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Should You Take an Adoptable Pet for a Test Drive?

Some animal rescues allow trial runs for interested adopters. Get the scoop on how foster-to-adopt programs work.

by Jodi Helmer
April 8, 2022
Man wearing pink headphones playing with dog on sofa with plants and a painting in the background
Studio Marmellata / Stocksy

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After an extensive meet-and-greet that included sloppy kisses, a game of fetch, and lots of cuddles, you are in love. But you also have questions: Will this adorable hound mix sleep through the night? Make a good running partner? Howl at the neighbors? Get along with the resident cat? Adopting a pet is a long-term commitment, and you want to make sure you get it right. That’s why shelters and rescue groups often allow trial adoptions (also called foster-to-adopt programs) to help interested adopters determine if the pet is the right fit for their homes and lifestyles.

“Foster-to-adopt also helps potential adopters who are unsure about adopting a dog — especially with puppies and people who are first time dog adopters — see if a dog is a good fit for them,” says Maddie Swab, dog foster manager for Austin Pets Alive! Below, more on how to get started with a trial adoption.

How do foster-to-adopt programs work?  

Ask your local shelter whether there is an established program. Remember, even when a shelter offers trial adoptions, not all animals are eligible. Most foster-to-adopt programs will require you to complete an adoption application, which can include information about your living situation, current pets and vet references. Once the shelter reviews and approves the application, you’ll be eligible to take a pet home on a trial basis. Some shelters charge adoption fees up front that can be refunded if the animal is returned within the trial period.

How long do trial adoptions last?

The timeframe to make a decision ranges from a week to a few months, depending on the shelter. Some shelters even offer weekend sleepovers. Austin Pets Alive! limits trial adoptions to one week for puppies but allows up to three weeks to allow prospective adopters to decide whether to adopt a dog with medical challenges. “Often, dogs who have medical or behavioral challenges benefit from their potential adopter getting the chance to see if the challenge is something they can work with in their home,” Swab explains.

How should I prepare for a trial adoption?

Make sure you have all the supplies your four-legged houseguest needs to feel safe and welcomed, including food, bowls, and a leash, collar or harness. You may also want to have a comfy bed and a few toys on hand to help them settle in. If you will be fostering-to-adopt a puppy or dog that is not housebroken, you should consider a crate or puppy pen. If a cat, a litter box and litter. Swab also encourages potential adopters with existing pets to schedule a meet-and-greet at the shelter to introduce pets where shelter staff can monitor interactions and offer pointers on welcoming a new pet, even temporarily.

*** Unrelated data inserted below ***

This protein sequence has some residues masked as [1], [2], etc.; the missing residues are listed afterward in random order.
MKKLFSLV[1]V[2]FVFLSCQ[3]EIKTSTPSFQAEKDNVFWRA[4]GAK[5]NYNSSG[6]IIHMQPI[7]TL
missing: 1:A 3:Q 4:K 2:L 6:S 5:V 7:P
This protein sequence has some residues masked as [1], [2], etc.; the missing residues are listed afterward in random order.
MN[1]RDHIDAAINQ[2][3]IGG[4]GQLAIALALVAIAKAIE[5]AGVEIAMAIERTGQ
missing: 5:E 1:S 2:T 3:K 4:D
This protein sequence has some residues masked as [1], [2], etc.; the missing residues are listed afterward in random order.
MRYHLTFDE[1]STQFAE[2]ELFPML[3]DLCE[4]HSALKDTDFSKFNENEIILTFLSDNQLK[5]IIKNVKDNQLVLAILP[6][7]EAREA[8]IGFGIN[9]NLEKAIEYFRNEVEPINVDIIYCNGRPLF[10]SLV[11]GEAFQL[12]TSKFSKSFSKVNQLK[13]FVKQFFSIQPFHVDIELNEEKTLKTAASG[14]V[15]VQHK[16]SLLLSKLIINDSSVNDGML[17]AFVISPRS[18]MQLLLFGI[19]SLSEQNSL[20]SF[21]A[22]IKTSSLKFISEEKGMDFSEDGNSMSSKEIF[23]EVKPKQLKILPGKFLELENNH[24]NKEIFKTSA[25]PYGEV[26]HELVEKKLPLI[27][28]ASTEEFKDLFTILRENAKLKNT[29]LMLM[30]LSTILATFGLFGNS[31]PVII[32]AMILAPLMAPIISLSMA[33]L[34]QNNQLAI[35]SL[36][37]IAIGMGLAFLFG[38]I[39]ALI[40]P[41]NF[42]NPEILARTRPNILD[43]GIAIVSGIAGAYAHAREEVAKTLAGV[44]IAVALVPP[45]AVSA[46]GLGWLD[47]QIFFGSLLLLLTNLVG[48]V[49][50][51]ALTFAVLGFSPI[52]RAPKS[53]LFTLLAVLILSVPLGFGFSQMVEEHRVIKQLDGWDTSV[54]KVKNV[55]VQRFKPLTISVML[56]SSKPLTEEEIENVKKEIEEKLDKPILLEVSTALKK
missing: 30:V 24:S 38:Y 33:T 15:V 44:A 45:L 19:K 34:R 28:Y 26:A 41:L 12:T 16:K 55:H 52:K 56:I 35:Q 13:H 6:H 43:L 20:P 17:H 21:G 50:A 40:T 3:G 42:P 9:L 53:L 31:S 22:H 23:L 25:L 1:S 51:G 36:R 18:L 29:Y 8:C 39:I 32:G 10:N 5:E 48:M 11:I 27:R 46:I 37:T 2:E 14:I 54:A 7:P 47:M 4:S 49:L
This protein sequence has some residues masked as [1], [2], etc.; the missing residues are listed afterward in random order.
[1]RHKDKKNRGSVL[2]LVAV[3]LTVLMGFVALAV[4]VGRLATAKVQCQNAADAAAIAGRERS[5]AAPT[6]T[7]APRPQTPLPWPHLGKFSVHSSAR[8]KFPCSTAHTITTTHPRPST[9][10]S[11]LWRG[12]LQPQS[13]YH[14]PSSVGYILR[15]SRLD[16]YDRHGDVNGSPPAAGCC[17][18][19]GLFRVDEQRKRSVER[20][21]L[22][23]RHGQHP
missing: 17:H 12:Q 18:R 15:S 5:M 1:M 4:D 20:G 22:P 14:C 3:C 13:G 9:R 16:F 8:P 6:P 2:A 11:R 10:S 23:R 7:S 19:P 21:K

What should I be looking for during the trial adoption?

Consider a trial adoption a working interview for the position of loving, four-legged companion. The process should let you know whether you want to bring the animal into your home on a full-time basis. 

Does the dog enjoy being in the center of the action when the kids are running around the house or do they hide from the activity and noise? Are your morning and evening walks enough to burn off their energy or do you need to hire a dog walker, or send them to doggie daycare, to satisfy their exercise and socialization needs? Is the cat a total snuggle bug or do they hiss when you try to show them affection? 

What do I need to remember?

It takes time for dogs and cats to adjust to a new environment, which means that their behavior on the first day — or even in the first week — may not be an indication of their true personalities. Swab advises giving pets time to decompress and letting them settle in at their own pace.

Shelter staff are there to act as a resource, so don’t be afraid to ask questions during the trial adoption, especially if you need more time to make a decision. “We will sometimes consider extending the foster-to-adopt period as needed to give that dog and the potential adopter the best chance to get to know each other and see if they’re a good fit for each other,” Swab adds.

What if it’s not a fit? 

Not all trial adoptions are success stories. If you discover that the dog or cat that has been bunking with you for several days isn’t the right fit for your family, don’t fret. Spending time in a home environment helps animals decompress, which is a bonus even when it doesn’t lead to an adoption. Trial adoptions also give adoption coordinators more information about pets, including insights into their behavior in a home environment, that can be beneficial when it comes to finding them the right forever family.

If your trial adoption goes well, encourage others to participate in similar programs. “Fosters, who provide temporary homes for puppies, dogs, kittens or cats, give shelter pets an opportunity to live in a home, instead of a kennel at a shelter,” she explains. “Some might call their foster-to-adopt pets ‘foster fails,’ but we think of them as ‘foster wins,’ as another dog or cat has found a loving home.”

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Jodi Helmer

Jodi Helmer is a North Carolina-based freelance writer who shares her home with an embarrassing number of rescue dogs and relies on four feral cats to patrol the barn. When she isn’t refilling food and water dishes, Jodi writes about animals for Scientific American, Sierra, WebMD, AKC Family Dog, Living the Country Life, and Out Here.